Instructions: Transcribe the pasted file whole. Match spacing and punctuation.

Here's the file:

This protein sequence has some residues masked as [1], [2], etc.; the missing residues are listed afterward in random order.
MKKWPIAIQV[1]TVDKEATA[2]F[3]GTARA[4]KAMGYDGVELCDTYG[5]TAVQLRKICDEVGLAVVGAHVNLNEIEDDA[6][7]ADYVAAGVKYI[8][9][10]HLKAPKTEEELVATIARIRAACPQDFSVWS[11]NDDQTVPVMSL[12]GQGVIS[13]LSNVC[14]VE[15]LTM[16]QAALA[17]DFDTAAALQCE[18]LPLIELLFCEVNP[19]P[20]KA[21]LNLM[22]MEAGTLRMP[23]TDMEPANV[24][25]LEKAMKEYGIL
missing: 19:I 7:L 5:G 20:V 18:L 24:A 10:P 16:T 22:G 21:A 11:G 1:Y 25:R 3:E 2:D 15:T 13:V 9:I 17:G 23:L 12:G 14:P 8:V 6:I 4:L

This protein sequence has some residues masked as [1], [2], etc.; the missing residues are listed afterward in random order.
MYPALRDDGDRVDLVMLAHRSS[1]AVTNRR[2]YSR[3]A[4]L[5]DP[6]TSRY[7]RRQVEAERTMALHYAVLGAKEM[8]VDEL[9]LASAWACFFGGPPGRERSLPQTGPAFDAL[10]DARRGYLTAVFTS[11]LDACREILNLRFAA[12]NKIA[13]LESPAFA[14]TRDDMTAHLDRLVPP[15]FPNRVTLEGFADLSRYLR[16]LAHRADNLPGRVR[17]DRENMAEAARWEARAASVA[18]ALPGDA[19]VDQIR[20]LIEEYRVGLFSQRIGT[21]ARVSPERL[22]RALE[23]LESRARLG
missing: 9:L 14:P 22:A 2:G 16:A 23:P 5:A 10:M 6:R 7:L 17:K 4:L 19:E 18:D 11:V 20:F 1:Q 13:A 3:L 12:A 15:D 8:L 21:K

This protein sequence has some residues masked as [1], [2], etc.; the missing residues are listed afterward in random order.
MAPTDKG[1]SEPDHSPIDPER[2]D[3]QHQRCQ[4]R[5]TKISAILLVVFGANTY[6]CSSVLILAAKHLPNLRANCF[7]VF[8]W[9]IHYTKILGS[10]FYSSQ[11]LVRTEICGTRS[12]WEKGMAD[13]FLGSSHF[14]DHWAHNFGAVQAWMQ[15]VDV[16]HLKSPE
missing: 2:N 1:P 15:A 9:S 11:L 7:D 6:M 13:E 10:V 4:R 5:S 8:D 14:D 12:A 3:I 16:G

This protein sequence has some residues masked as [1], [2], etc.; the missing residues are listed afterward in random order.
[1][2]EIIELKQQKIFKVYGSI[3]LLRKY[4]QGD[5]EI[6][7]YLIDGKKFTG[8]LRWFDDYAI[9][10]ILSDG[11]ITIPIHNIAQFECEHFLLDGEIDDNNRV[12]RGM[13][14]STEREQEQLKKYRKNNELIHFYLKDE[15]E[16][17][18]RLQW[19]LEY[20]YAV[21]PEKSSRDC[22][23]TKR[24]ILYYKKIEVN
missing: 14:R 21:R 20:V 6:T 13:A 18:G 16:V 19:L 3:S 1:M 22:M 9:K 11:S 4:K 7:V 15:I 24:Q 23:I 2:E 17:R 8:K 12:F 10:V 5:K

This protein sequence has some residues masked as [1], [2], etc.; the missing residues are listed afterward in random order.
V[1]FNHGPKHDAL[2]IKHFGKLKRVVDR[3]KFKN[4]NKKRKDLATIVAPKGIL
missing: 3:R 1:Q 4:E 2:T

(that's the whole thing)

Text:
This protein sequence has some residues masked as [1], [2], etc.; the missing residues are listed afterward in random order.
MKKWPIAIQV[1]TVDKEATA[2]F[3]GTARA[4]KAMGYDGVELCDTYG[5]TAVQLRKICDEVGLAVVGAHVNLNEIEDDA[6][7]ADYVAAGVKYI[8][9][10]HLKAPKTEEELVATIARIRAACPQDFSVWS[11]NDDQTVPVMSL[12]GQGVIS[13]LSNVC[14]VE[15]LTM[16]QAALA[17]DFDTAAALQCE[18]LPLIELLFCEVNP[19]P[20]KA[21]LNLM[22]MEAGTLRMP[23]TDMEPANV[24][25]LEKAMKEYGIL
missing: 19:I 7:L 5:G 20:V 18:L 24:A 10:P 16:T 22:G 21:A 11:G 1:Y 25:R 3:E 2:D 15:T 13:V 9:I 17:G 23:L 12:G 14:P 8:V 6:I 4:L

This protein sequence has some residues masked as [1], [2], etc.; the missing residues are listed afterward in random order.
MYPALRDDGDRVDLVMLAHRSS[1]AVTNRR[2]YSR[3]A[4]L[5]DP[6]TSRY[7]RRQVEAERTMALHYAVLGAKEM[8]VDEL[9]LASAWACFFGGPPGRERSLPQTGPAFDAL[10]DARRGYLTAVFTS[11]LDACREILNLRFAA[12]NKIA[13]LESPAFA[14]TRDDMTAHLDRLVPP[15]FPNRVTLEGFADLSRYLR[16]LAHRADNLPGRVR[17]DRENMAEAARWEARAASVA[18]ALPGDA[19]VDQIR[20]LIEEYRVGLFSQRIGT[21]ARVSPERL[22]RALE[23]LESRARLG
missing: 9:L 14:P 22:A 2:G 16:A 23:P 5:A 10:M 6:R 7:L 17:K 4:L 19:E 18:D 11:V 20:F 1:Q 13:A 3:L 12:A 15:D 8:L 21:K

This protein sequence has some residues masked as [1], [2], etc.; the missing residues are listed afterward in random order.
MAPTDKG[1]SEPDHSPIDPER[2]D[3]QHQRCQ[4]R[5]TKISAILLVVFGANTY[6]CSSVLILAAKHLPNLRANCF[7]VF[8]W[9]IHYTKILGS[10]FYSSQ[11]LVRTEICGTRS[12]WEKGMAD[13]FLGSSHF[14]DHWAHNFGAVQAWMQ[15]VDV[16]HLKSPE
missing: 2:N 1:P 15:A 9:S 11:L 7:D 6:M 13:E 10:V 4:R 5:S 8:D 14:D 12:A 3:I 16:G

This protein sequence has some residues masked as [1], [2], etc.; the missing residues are listed afterward in random order.
[1][2]EIIELKQQKIFKVYGSI[3]LLRKY[4]QGD[5]EI[6][7]YLIDGKKFTG[8]LRWFDDYAI[9][10]ILSDG[11]ITIPIHNIAQFECEHFLLDGEIDDNNRV[12]RGM[13][14]STEREQEQLKKYRKNNELIHFYLKDE[15]E[16][17][18]RLQW[19]LEY[20]YAV[21]PEKSSRDC[22][23]TKR[24]ILYYKKIEVN
missing: 14:R 21:R 20:V 6:T 13:A 18:G 16:V 19:L 3:S 1:M 22:M 9:K 11:S 4:K 7:V 15:I 24:Q 23:I 2:E 17:R 8:K 12:F 10:V 5:K

This protein sequence has some residues masked as [1], [2], etc.; the missing residues are listed afterward in random order.
V[1]FNHGPKHDAL[2]IKHFGKLKRVVDR[3]KFKN[4]NKKRKDLATIVAPKGIL
missing: 3:R 1:Q 4:E 2:T